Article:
Reviewed by Kevin Lucia
Stolen Lives by Brian Reaves
"Brian Reaves has crafted a cyber-suspense tale worthy of mention in the same breath as Grisham, Clancy, and Koontz."
Robert Whitney has everything a man could want – he owns a prospering software company, comes home every night to a loving, understanding wife, and is the doting father of a beautiful daughter. His life is thrice-blessed, and he’s never more aware of this than the fateful night he leaves work early with plans to go to the park and spend a fulfilling evening with his family, the only thing in life that truly matters to him.
Derrick Morrison’s life, however, is a pale shadow of Robert’s. A truck driver on the last leg of one job too many, he’s strung out, nerves on edge, and facing the dim prospect of losing his wife and only child – also the only things truly important to him. Though a caring father who loves his son fiercely, Derrick has spent most of his marriage fighting his own demons, losing more battles than winning. As he wearily drives those last few miles home, he’s haunted by the realization his marriage may be over.
A screech of tires and rending of metal crosses the paths of Derek and Robert with world-changing destruction. After the maelstrom quiets, Robert is a man transformed – burning with the bitter fires of hate and vengeance over the tragic deaths of his wife and daughter, he utters to Derrick Morrison what may very well be the death knell of everything good and fine that was once Robert Whitney: God himself can’t protect you from me.
When corrupt officials pass the incident off as an accident, Robert commits himself to the destruction of those who’ve taken away the only people he’s ever cared about. As the computer specialist brings his considerable talents and desire for revenge to bear, Derrick Morrison grapples with an all-consuming guilt threatening to engulf him, both body and soul, and a desperation to save himself and his family from an obsessed madman.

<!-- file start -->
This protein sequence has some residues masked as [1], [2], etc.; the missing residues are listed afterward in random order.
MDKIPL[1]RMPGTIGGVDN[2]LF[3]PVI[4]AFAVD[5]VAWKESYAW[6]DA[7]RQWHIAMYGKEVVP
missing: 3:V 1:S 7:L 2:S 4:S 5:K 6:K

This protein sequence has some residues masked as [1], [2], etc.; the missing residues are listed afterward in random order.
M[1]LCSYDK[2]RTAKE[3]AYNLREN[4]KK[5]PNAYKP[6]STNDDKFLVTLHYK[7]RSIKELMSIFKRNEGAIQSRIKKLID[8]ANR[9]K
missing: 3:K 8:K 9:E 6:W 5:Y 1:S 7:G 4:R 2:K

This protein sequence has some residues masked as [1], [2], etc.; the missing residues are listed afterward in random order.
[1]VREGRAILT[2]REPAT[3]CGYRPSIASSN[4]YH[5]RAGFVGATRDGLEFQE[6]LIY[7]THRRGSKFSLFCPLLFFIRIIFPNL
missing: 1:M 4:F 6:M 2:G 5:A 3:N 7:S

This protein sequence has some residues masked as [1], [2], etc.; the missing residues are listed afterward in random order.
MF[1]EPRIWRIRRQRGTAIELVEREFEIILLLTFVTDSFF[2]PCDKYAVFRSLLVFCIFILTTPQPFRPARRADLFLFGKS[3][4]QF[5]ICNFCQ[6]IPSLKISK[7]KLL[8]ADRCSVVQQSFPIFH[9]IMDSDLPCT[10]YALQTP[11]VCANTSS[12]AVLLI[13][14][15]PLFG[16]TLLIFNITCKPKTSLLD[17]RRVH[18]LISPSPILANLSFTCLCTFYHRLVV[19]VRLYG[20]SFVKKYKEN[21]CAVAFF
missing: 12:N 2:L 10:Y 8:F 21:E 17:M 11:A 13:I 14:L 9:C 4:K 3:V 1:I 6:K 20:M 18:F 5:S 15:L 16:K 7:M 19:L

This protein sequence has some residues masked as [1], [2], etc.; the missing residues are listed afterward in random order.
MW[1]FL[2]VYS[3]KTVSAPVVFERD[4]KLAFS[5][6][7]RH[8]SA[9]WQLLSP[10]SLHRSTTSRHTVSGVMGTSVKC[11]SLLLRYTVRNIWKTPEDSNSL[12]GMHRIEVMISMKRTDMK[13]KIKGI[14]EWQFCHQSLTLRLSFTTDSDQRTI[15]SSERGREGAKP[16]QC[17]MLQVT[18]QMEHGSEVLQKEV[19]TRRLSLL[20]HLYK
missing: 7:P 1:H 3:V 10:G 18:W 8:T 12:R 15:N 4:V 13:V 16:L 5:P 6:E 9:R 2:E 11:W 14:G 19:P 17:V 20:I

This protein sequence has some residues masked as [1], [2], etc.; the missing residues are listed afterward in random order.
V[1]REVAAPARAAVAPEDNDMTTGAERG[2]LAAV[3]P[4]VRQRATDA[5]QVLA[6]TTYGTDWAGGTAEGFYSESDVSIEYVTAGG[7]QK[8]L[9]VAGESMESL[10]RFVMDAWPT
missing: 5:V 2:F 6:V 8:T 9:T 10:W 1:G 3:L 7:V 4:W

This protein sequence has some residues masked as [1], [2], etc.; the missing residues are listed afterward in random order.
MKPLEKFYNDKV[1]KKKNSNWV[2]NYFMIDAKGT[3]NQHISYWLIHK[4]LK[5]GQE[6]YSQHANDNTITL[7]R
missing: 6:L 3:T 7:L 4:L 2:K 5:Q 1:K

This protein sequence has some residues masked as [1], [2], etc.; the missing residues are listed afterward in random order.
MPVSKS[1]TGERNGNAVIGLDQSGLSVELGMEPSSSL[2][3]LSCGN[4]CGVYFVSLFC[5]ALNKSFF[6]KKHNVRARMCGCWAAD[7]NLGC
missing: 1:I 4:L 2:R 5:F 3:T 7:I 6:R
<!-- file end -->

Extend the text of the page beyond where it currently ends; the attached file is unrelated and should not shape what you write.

Will Robert enact his revenge, and will Derrick get what he deserves – or will grace prove true in the end?
In his first novel, author Brian Reaves has crafted a cyber-suspense tale worthy of mention in the same breath as Grisham, Clancy, and Koontz. Fans of Tom Clancy’s Net Force will enjoy this tale, and Reaves uses his extensive experience in computer programming as cunningly as his protagonist Robert Whitney uses his to exact his twisted brand of punishment. Reaves is a true story-teller, though – not just a computer person who up and decided to write about it one day. Expect more suspenseful, high adrenaline tales from this writer.
In truth, I spent most of the novel deciding whether or not I truly liked Whitney – whose cold calculation I had a hard time accepting. However, the spiritual “dog bone” Reaves is tossing out for us to “munch on” is clear – how many fast-paced action movies with either Tom Cruise or Harrison Ford do we willingly soak up, where the wronged protagonist takes judgment (which belongs to God alone) into their own hands, wrecking violence, mayhem, and heartache, while we cheer them on all the way, not ever thinking once about the horrible consequences?
On a final note, I hope Reaves revisits Ian Richardson, the private investigator hired by Morrison to keep tabs on Whitney once the trucker realizes he’s been targeted for revenge. There are unplumbed depths there, and as Reaves leaves him ambiguous spiritually, ripe for compelling character development.
Lucia Kevin Lucia writes for The Press & Sun
Bulletin and The
Journal. His short fiction has appeared in Coach’s
Midnight Diner, The Relief Journal, All Hallows, Darkened
Horizons Vol. 3 & 4,
NexGen Pulp Magazine Issues 1 & 4, From the Shadows, Morpheus
Bohemian-Alien, Shroud Publishing’s horror anthology, Abominations,
Tyndale House’s inspirational anthology Life Savors. He’s
writing a novella for Shroud Publishing’s upcoming novella series, The
Hiram Grange Chronicles. He resides in Castle Creek, New York, with his
wife Abby, daughter Madison and son Zackary. He teaches high school English at
Catholic Central High School
in Binghamton, New York; and is finishing his Masters of Arts in Creative Writing
at Binghamton University. Visit him at his website and